Visitors at the Columbia Museum of Art walk through the exhibition. (Photos by Bridget Frame)

The Columbia Museum of Art has a new exhibition showcasing the often-overlooked work of female artists.

Our Own Work, Our Own Way features 42 female artists from the South. The show aims to highlight the work and talent of these artists during a time that didn’t always recognize them. The title of the exhibition comes from a quote by the late American sufferagist Susan B. Anthony that reads, “So let us do our own work, and in our own way.”

The art shown in this exhibition, which opened Jan. 21, comes from the Johnson Collection, a private collection in Spartanburg.

The Johnson Collection collection since 2002 has focused on collecting, curating and showing art from the South as a way of preserving the diverse voices of the area. 

 The exhibition, curated by the Johnson Collection’s Susanna Johnson Shannon and Carter Lee Johnson, focuses on female artists from the 1930s to the 1990s. 

“As the coordinating curator for the CMA’s presentation, I thought carefully about the kinds of themes these artists engaged, and the art historical sources they acknowledged in creating their work,” said museum curator Michael Neumeister.  

Well-known names in art are combined with more obscure artists, which has brought in larger audiences. 

The public reception has been amazing thus far,” Neumeister said. “I think that’s because there are some major names in this exhibition, like Anni Albers and Emma Amos, shown alongside lesser-known artists, like Maud Gatewood and Karen Karnes.”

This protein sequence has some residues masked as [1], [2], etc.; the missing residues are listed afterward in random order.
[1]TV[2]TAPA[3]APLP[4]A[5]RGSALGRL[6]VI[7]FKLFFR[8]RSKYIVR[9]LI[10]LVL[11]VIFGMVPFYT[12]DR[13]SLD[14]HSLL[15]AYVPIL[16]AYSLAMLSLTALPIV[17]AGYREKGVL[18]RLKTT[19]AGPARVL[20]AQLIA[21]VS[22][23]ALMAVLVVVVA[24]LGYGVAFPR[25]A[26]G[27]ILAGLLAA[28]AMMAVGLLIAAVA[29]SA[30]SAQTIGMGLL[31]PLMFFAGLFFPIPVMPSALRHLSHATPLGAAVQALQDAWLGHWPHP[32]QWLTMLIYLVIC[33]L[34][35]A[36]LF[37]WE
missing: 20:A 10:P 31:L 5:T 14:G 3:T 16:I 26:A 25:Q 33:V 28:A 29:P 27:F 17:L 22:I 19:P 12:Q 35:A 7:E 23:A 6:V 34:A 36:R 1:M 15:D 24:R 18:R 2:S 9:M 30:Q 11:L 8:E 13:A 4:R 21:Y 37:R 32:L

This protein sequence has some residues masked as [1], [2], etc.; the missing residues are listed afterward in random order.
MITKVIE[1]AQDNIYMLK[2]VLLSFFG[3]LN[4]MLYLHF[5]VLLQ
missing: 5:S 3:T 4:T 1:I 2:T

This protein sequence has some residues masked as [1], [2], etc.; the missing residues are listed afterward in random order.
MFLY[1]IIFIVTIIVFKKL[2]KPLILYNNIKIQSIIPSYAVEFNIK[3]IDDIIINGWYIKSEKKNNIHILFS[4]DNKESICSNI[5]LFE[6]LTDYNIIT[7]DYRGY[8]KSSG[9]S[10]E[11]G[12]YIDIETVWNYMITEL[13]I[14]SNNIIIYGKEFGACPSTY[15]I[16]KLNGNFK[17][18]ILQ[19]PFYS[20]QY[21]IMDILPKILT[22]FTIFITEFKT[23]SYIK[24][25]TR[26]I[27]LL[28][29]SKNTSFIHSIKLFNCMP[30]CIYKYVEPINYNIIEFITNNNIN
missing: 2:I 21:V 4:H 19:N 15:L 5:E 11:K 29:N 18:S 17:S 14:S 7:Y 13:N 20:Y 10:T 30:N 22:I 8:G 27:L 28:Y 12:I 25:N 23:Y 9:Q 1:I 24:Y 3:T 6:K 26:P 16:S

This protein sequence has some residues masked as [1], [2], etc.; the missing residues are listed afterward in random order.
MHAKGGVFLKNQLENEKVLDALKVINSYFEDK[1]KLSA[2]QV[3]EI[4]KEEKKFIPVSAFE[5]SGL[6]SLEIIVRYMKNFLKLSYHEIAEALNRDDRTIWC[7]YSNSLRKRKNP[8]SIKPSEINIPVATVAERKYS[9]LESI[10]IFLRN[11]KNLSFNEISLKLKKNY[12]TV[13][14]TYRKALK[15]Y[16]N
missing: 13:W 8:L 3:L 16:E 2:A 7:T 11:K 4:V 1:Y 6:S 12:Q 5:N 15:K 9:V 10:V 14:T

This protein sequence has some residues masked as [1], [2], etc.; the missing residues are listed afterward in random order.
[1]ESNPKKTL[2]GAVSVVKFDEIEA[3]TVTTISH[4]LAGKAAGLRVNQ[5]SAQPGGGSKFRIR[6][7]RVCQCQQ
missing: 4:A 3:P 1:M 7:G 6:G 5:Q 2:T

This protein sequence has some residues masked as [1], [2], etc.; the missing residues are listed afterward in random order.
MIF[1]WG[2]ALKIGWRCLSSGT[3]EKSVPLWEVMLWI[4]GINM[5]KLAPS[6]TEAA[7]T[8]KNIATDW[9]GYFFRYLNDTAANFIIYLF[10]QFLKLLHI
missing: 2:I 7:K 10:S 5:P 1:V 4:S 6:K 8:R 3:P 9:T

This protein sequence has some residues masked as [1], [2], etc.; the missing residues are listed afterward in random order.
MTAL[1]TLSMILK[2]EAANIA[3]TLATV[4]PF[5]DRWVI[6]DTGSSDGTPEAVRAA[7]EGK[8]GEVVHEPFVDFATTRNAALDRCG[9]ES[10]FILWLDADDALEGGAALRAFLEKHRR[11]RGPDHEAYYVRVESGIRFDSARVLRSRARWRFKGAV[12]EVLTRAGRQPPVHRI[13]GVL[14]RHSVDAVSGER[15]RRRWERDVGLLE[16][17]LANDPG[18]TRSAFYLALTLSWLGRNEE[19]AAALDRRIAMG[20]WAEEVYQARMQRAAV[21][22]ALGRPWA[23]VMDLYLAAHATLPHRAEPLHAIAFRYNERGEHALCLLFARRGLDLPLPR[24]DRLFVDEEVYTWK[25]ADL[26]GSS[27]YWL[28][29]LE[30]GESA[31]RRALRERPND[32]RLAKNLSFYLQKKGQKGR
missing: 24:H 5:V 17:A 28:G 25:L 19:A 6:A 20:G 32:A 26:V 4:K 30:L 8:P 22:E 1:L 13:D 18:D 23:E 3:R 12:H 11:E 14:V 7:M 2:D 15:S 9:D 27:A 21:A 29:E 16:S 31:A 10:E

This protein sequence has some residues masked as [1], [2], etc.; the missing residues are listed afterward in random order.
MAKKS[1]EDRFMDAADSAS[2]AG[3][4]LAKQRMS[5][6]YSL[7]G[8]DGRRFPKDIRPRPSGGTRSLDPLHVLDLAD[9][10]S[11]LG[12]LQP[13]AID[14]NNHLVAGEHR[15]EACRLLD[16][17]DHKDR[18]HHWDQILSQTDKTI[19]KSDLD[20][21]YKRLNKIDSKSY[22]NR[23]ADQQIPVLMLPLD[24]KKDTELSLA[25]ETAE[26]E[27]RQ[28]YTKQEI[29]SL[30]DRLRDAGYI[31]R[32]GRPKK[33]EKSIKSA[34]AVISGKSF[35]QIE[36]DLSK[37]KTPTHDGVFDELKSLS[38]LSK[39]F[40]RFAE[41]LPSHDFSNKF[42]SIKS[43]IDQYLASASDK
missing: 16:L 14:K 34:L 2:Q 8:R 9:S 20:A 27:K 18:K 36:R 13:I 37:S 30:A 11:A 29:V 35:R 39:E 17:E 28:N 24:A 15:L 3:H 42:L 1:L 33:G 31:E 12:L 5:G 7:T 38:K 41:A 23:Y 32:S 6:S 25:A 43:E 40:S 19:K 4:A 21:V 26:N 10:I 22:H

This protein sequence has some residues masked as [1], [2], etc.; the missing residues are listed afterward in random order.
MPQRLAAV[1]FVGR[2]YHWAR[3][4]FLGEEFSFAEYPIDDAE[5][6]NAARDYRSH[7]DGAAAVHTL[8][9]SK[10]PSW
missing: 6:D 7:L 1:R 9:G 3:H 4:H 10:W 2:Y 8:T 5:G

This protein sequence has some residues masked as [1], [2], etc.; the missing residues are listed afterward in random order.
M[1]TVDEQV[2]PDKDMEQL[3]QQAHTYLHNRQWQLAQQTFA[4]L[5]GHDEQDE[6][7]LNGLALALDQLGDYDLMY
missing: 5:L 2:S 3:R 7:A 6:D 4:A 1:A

The Columbia museum has focused on highlighting diversity within art in a variety of exhibits. Past exhibits include 30 Americans, which showcased contemporary art from 30 Black artists, and Hindsight 20/20, which displayed the work of five photographers from the Carolinas who documented the country’s tumultuous events of 2020.

The show is still attracting people’s attention more than a month after it opened

“I just really like how dynamic it is,” said gallery attendant Evan May.

A multitude of art styles, even though they were all created by women from the South, make up the exhibition. Still lifes, portraits, abstract and contemporary work are just some of the types of art shown

“The show is organized thematically according to subject matter,” Neumeister said. “It begins with portraiture and works through loosely defined sections that explore landscape and still life, culminating in total abstraction.”

The exhibition will be on display until May 21.

Karen Karnes’s glazed stoneware piece, Untitled (vessel)

The artists featured created sculpture and paintings as well.

The exhibition has a variety of art styles and media that show the impact of female artists.

Portrait of a Young Man by Augusta Oelschig, a painting done with oil on masonite